CM . . .
. Volume XII Number 20 . . . .June 9, 2006
You Can’t Read This: Forbidden Books, Lost Writing, Mistranslations & Codes.
Toronto, ON: Tundra Books, 2006.
140 pp., cloth, $26.99.
Books and reading-History-Juvenile literature.
Grades 5 and up / Ages 10 and up.
Review by Ronald J. Hore.
With a murderess author and a publisher who was a notorious radical with feminist connections, it's easy to see why Tales from Shakespeare was presented with less than the whole truth. But what about the other book? What dark mystery kept the real author of The Family Shakespeare a secret? What could possibly be as bad as revolutionary politics, feminism, or murder?
At the front of The Family Shakespeare's first edition, an anonymous preface explained that the author was trying to serve "those who value every literary production in proportion to the effect it may produce in a religious or moral point of view...." The author had "omitted many speeches in which SHAKESPEARE has been tempted to purchase laughter at the price of decency." With all the cheap laughs censored, said the writer, the plays could safely be read by "young persons of both sexes." Over the next few years, it leaked out that the book was the work of Thomas Bowdler, a retired doctor of strong religious beliefs. After The Family Shakespeare appeared, Dr. Bowdler's name eventually became so well known that it turned into a verb. "To bowdlerize" means to prudishly mutilate a text, to delete all the bits you disapprove of."
The subtitle of You Can’t Read This tells us what to expect inside the covers: Forbidden Books, Lost Writing, Mistranslations & Codes. Arranged in chronological order, the chapters lead the reader from ancient Mesopotamia to modern Afghanistan and the Taliban in 2001. An easy read at 125 pages, plus another 15 pages of notes, acknowledgements and an index, this is a compact 7.25" x 9.25" book that would be of interest to lovers of history, mystery and the written word.
Written by a storyteller, the information is presented in a style that makes it easy to follow and, what is probably more important, makes it interesting to the reader discovering these stories for the first time. While written for children ages 10 and up, their parents will also find it informative and well worth reading.
The book is divided into an Introduction, followed by 18 short chapters. The first chapter, “The First Readers,” starts with Mesopotamia, told as a picture of everyday life. The next chapter, “Language Lost and Language Found,” tells the story of the search for the lost civilizations of Crete and their mysterious language. Chapter three, “The Poet and the Emperor,” describes the dangerous life of the poet Lucan during the reign of the Roman Emperor Nero. In chapter four, “The Made-to-Order Alphabet,” we learn of one man's efforts to create a special alphabet so his people could become literate. Chapter five, “The Prayerful Pagodas,” takes us to Japan and the world's first great publishing effort. In chapter six, we are up to the year AD 1009, and in “The Stolen Story,” we hear about the problems faced by women authors in China. The destruction of some of the world's greatest books is described in chapter seven, “The Pillage of Baghdad.” Chapter eight, “Giving Books to the People,” brings us to the fifteenth century and the discovery of printing in two widely separate parts of the world. In chapter nine, “Darkness Upon the Deep,” we read about the attempts to suppress printing in order to keep books from the common folk. By chapter ten, “The Cousins and the Code,” we are reading about codes used during Elizabethan times and the men who discover their secrets. Chapter eleven, “Books Not to be Read,” describes books that were banned, sometimes for all the wrong reasons. By chapter twelve, we are up to “That Dreadful Mr. Shakespeare” and the attempts by some people to edit his work. Chapter thirteen, “A Book at His Fingertips,” tells the story of Louis Braille and his efforts to find a way for blind people to enjoy reading. Chapter fourteen describes the story of Frederick Douglass in “Freddy the Slave Boy” and his struggle to bring reading to the black slaves in the United States at the time of the American Civil War. In Chapter fifteen, we learn about the problems that can arise when a treaty is translated into a different language in the story of the New Zealand Maoris in” The Two-Faced Treaty.” By chapter sixteen, we are up to the twentieth century and the story of “The Evil World of - Comic Books?” Chapter seventeen brings us up to date with “Days of the Taliban” and the problems faced by girls who want to learn how to read. The final chapter, “Access Denied,” takes us into the world of codes and computers.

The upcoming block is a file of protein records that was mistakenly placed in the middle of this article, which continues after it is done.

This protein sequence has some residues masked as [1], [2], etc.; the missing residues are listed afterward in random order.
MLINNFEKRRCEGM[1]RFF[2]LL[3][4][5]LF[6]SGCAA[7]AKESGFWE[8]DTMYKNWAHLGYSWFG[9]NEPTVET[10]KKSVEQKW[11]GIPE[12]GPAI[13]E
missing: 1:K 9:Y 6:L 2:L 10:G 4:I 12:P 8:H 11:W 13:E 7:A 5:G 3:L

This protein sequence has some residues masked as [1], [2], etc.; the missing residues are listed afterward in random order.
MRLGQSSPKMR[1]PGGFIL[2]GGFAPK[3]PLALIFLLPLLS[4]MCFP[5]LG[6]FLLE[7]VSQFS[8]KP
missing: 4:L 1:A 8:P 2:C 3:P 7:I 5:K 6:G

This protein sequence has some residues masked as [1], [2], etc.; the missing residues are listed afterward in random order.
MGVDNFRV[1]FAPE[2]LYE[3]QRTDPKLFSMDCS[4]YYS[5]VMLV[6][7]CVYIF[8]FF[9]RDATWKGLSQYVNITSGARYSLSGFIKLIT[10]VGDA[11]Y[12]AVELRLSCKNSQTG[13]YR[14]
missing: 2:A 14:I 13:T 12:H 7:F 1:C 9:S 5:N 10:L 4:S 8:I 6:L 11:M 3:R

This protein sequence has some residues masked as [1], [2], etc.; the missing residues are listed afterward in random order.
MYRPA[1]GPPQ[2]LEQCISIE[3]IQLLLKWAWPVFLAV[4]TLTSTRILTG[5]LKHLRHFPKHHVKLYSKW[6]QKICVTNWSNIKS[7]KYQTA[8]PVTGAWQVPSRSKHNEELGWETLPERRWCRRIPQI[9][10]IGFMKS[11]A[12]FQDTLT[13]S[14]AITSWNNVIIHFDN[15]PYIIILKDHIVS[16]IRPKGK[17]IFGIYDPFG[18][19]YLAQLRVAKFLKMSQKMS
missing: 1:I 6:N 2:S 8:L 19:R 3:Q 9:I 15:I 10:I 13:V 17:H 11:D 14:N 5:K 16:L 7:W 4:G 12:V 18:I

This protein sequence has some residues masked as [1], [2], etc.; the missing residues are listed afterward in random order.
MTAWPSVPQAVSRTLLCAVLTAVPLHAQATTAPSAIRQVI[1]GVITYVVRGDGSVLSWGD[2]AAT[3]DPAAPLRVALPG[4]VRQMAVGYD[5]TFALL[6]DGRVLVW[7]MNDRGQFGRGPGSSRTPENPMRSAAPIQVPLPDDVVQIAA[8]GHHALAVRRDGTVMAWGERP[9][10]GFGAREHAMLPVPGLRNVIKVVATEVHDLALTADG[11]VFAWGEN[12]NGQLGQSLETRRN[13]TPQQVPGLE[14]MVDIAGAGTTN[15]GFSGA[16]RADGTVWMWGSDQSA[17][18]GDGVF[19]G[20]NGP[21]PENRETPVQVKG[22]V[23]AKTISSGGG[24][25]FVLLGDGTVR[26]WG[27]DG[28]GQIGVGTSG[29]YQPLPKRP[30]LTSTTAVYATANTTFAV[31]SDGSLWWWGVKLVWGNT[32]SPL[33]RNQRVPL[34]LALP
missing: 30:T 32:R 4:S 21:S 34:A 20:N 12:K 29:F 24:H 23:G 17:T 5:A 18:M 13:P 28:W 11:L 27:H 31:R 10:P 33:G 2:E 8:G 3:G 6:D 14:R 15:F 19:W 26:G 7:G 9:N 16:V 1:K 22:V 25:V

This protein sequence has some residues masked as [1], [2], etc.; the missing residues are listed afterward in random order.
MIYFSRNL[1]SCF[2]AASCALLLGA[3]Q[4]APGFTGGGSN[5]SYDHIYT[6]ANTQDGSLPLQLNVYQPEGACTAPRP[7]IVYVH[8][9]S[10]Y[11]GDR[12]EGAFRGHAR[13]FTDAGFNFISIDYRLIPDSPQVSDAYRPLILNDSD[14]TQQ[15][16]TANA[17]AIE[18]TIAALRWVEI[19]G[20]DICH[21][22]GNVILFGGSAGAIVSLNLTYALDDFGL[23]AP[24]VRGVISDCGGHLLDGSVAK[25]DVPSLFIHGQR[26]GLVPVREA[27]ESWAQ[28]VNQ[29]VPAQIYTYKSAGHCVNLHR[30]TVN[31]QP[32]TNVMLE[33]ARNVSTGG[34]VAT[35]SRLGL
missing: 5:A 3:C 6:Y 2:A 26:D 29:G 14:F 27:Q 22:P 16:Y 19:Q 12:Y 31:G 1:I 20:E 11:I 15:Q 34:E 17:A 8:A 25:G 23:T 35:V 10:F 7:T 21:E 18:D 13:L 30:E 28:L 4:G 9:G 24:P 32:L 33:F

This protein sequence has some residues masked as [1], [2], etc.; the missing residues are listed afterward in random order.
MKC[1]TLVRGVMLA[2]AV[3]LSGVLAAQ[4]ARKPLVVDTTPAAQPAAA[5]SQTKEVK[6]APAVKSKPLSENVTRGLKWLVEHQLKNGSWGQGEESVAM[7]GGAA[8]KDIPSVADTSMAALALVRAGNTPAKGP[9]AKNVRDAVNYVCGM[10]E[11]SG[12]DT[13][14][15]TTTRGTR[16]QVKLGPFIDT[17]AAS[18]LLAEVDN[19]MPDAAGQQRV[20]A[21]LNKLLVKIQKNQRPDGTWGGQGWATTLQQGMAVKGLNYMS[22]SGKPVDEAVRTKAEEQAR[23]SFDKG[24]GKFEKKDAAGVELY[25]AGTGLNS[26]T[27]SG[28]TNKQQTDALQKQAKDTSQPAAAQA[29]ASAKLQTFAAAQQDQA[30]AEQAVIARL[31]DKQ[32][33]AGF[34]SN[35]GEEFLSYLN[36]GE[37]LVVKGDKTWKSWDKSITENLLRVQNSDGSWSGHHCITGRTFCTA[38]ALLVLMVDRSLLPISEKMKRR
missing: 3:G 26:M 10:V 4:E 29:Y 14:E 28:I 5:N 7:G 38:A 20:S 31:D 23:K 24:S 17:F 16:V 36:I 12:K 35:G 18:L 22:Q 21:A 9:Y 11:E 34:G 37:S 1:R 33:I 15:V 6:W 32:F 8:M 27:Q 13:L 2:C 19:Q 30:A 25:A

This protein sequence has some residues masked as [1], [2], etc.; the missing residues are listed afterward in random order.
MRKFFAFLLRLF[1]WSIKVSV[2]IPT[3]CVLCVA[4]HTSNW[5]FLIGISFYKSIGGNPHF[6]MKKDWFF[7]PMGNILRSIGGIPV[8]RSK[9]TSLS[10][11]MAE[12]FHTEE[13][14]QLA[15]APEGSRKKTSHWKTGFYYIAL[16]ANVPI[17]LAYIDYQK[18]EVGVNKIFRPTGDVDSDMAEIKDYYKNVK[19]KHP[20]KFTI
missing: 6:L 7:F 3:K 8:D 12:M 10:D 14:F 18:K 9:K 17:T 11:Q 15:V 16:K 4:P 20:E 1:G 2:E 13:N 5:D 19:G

Adding to the enjoyment of this volume are 33 black and white pictures and illustrations varying in size from a quarter page up to a full page.
These stories describe the power of the written word. Although written in simple and straightforward language, the book will appeal to a wide range of readers.
Ronald J. Hore, involved with writer's groups and writer's workshops for several years, retired from the business world in Winnipeg, MB.
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